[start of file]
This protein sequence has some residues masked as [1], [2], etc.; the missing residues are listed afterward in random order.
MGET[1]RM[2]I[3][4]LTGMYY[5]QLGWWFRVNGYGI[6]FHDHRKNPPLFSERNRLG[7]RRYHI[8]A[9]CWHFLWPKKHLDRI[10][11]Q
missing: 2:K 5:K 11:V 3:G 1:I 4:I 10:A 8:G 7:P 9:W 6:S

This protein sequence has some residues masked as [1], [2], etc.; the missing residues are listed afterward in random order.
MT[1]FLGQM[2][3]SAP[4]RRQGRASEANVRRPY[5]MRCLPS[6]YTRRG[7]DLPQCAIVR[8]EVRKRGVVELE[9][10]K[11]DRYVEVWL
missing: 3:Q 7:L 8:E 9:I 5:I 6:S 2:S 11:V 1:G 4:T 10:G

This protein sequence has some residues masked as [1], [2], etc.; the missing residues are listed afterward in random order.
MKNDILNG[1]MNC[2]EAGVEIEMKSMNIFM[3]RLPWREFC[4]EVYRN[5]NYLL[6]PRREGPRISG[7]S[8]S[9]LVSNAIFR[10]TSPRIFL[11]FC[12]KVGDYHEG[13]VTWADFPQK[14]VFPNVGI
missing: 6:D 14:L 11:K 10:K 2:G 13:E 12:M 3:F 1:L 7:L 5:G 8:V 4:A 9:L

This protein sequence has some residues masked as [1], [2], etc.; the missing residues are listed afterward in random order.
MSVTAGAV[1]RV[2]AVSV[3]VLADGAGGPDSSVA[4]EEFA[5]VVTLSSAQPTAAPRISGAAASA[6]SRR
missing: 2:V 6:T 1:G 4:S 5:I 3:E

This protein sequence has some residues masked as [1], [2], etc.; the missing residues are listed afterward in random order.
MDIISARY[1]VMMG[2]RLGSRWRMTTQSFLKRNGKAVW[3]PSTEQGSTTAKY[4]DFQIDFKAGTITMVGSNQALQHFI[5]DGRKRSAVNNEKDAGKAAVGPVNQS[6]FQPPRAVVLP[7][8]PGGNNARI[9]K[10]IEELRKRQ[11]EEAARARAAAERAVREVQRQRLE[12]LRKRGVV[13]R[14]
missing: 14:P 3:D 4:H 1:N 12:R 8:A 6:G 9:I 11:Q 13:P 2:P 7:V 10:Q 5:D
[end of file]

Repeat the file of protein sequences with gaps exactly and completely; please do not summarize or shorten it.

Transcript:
This protein sequence has some residues masked as [1], [2], etc.; the missing residues are listed afterward in random order.
MGET[1]RM[2]I[3][4]LTGMYY[5]QLGWWFRVNGYGI[6]FHDHRKNPPLFSERNRLG[7]RRYHI[8]A[9]CWHFLWPKKHLDRI[10][11]Q
missing: 2:K 5:K 11:V 3:G 1:I 4:I 10:A 8:G 7:P 9:W 6:S

This protein sequence has some residues masked as [1], [2], etc.; the missing residues are listed afterward in random order.
MT[1]FLGQM[2][3]SAP[4]RRQGRASEANVRRPY[5]MRCLPS[6]YTRRG[7]DLPQCAIVR[8]EVRKRGVVELE[9][10]K[11]DRYVEVWL
missing: 3:Q 7:L 8:E 9:I 5:I 6:S 2:S 11:V 1:G 4:T 10:G

This protein sequence has some residues masked as [1], [2], etc.; the missing residues are listed afterward in random order.
MKNDILNG[1]MNC[2]EAGVEIEMKSMNIFM[3]RLPWREFC[4]EVYRN[5]NYLL[6]PRREGPRISG[7]S[8]S[9]LVSNAIFR[10]TSPRIFL[11]FC[12]KVGDYHEG[13]VTWADFPQK[14]VFPNVGI
missing: 6:D 14:L 11:K 10:K 2:G 13:E 12:M 3:F 1:L 7:L 5:G 8:V 4:A 9:L

This protein sequence has some residues masked as [1], [2], etc.; the missing residues are listed afterward in random order.
MSVTAGAV[1]RV[2]AVSV[3]VLADGAGGPDSSVA[4]EEFA[5]VVTLSSAQPTAAPRISGAAASA[6]SRR
missing: 2:V 6:T 1:G 4:S 5:I 3:E

This protein sequence has some residues masked as [1], [2], etc.; the missing residues are listed afterward in random order.
MDIISARY[1]VMMG[2]RLGSRWRMTTQSFLKRNGKAVW[3]PSTEQGSTTAKY[4]DFQIDFKAGTITMVGSNQALQHFI[5]DGRKRSAVNNEKDAGKAAVGPVNQS[6]FQPPRAVVLP[7][8]PGGNNARI[9]K[10]IEELRKRQ[11]EEAARARAAAERAVREVQRQRLE[12]LRKRGVV[13]R[14]
missing: 14:P 3:D 4:H 1:N 12:R 8:A 6:G 9:I 11:Q 13:P 2:P 7:V 10:Q 5:D